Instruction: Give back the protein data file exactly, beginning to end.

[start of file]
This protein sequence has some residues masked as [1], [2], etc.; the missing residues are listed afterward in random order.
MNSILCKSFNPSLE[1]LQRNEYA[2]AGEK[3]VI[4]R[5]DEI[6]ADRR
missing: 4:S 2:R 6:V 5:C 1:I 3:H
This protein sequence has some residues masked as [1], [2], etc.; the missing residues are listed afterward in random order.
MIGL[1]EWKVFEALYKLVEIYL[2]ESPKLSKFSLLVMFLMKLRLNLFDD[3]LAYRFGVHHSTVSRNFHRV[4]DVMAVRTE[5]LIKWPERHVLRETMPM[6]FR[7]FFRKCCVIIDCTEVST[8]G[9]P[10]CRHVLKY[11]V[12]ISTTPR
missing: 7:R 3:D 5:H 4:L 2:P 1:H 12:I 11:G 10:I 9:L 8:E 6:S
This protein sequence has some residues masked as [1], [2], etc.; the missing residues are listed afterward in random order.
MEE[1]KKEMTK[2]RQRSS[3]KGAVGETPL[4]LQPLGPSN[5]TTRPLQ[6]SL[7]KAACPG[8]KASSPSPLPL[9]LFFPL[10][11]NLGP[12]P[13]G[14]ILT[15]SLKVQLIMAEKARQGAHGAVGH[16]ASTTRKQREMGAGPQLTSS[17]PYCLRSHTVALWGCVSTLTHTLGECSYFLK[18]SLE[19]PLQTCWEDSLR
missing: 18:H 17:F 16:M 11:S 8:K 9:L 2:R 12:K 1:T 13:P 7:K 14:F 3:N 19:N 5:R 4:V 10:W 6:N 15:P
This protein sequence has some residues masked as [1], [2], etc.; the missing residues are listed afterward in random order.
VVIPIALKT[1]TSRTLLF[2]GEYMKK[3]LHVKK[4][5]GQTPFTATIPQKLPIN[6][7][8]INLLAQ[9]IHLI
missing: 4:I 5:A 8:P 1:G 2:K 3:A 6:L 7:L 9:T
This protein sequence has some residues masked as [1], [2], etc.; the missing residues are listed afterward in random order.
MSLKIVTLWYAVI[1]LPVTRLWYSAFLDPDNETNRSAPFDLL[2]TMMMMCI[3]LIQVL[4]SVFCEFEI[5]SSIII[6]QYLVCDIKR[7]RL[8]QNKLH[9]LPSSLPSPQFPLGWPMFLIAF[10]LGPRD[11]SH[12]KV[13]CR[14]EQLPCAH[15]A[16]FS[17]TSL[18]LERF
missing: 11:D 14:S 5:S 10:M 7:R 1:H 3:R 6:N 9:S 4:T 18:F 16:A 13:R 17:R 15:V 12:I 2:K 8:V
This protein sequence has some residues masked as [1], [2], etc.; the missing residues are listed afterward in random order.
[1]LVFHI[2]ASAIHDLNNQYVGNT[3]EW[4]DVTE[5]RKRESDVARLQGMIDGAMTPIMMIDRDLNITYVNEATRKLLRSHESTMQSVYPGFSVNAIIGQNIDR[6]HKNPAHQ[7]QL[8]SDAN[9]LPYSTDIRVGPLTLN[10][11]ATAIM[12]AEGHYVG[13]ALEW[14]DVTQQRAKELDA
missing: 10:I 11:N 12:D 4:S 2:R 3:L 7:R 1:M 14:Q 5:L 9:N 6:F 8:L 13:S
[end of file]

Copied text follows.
This protein sequence has some residues masked as [1], [2], etc.; the missing residues are listed afterward in random order.
MNSILCKSFNPSLE[1]LQRNEYA[2]AGEK[3]VI[4]R[5]DEI[6]ADRR
missing: 4:S 2:R 6:V 5:C 1:I 3:H
This protein sequence has some residues masked as [1], [2], etc.; the missing residues are listed afterward in random order.
MIGL[1]EWKVFEALYKLVEIYL[2]ESPKLSKFSLLVMFLMKLRLNLFDD[3]LAYRFGVHHSTVSRNFHRV[4]DVMAVRTE[5]LIKWPERHVLRETMPM[6]FR[7]FFRKCCVIIDCTEVST[8]G[9]P[10]CRHVLKY[11]V[12]ISTTPR
missing: 7:R 3:D 5:H 4:L 2:P 1:H 12:I 11:G 10:I 9:L 8:E 6:S
This protein sequence has some residues masked as [1], [2], etc.; the missing residues are listed afterward in random order.
MEE[1]KKEMTK[2]RQRSS[3]KGAVGETPL[4]LQPLGPSN[5]TTRPLQ[6]SL[7]KAACPG[8]KASSPSPLPL[9]LFFPL[10][11]NLGP[12]P[13]G[14]ILT[15]SLKVQLIMAEKARQGAHGAVGH[16]ASTTRKQREMGAGPQLTSS[17]PYCLRSHTVALWGCVSTLTHTLGECSYFLK[18]SLE[19]PLQTCWEDSLR
missing: 18:H 17:F 16:M 11:S 8:K 9:L 2:R 12:K 1:T 13:P 7:K 14:F 3:N 19:N 5:R 4:V 10:W 6:N 15:P
This protein sequence has some residues masked as [1], [2], etc.; the missing residues are listed afterward in random order.
VVIPIALKT[1]TSRTLLF[2]GEYMKK[3]LHVKK[4][5]GQTPFTATIPQKLPIN[6][7][8]INLLAQ[9]IHLI
missing: 4:I 5:A 8:P 1:G 2:K 3:A 6:L 7:L 9:T
This protein sequence has some residues masked as [1], [2], etc.; the missing residues are listed afterward in random order.
MSLKIVTLWYAVI[1]LPVTRLWYSAFLDPDNETNRSAPFDLL[2]TMMMMCI[3]LIQVL[4]SVFCEFEI[5]SSIII[6]QYLVCDIKR[7]RL[8]QNKLH[9]LPSSLPSPQFPLGWPMFLIAF[10]LGPRD[11]SH[12]KV[13]CR[14]EQLPCAH[15]A[16]FS[17]TSL[18]LERF
missing: 11:D 14:S 5:S 10:M 7:R 1:H 3:R 6:N 9:S 4:T 18:F 16:A 13:R 17:R 15:V 12:I 2:K 8:V
This protein sequence has some residues masked as [1], [2], etc.; the missing residues are listed afterward in random order.
[1]LVFHI[2]ASAIHDLNNQYVGNT[3]EW[4]DVTE[5]RKRESDVARLQGMIDGAMTPIMMIDRDLNITYVNEATRKLLRSHESTMQSVYPGFSVNAIIGQNIDR[6]HKNPAHQ[7]QL[8]SDAN[9]LPYSTDIRVGPLTLN[10][11]ATAIM[12]AEGHYVG[13]ALEW[14]DVTQQRAKELDA
missing: 10:I 11:N 12:D 4:S 2:R 3:L 7:R 1:M 14:Q 5:L 9:N 6:F 8:L 13:S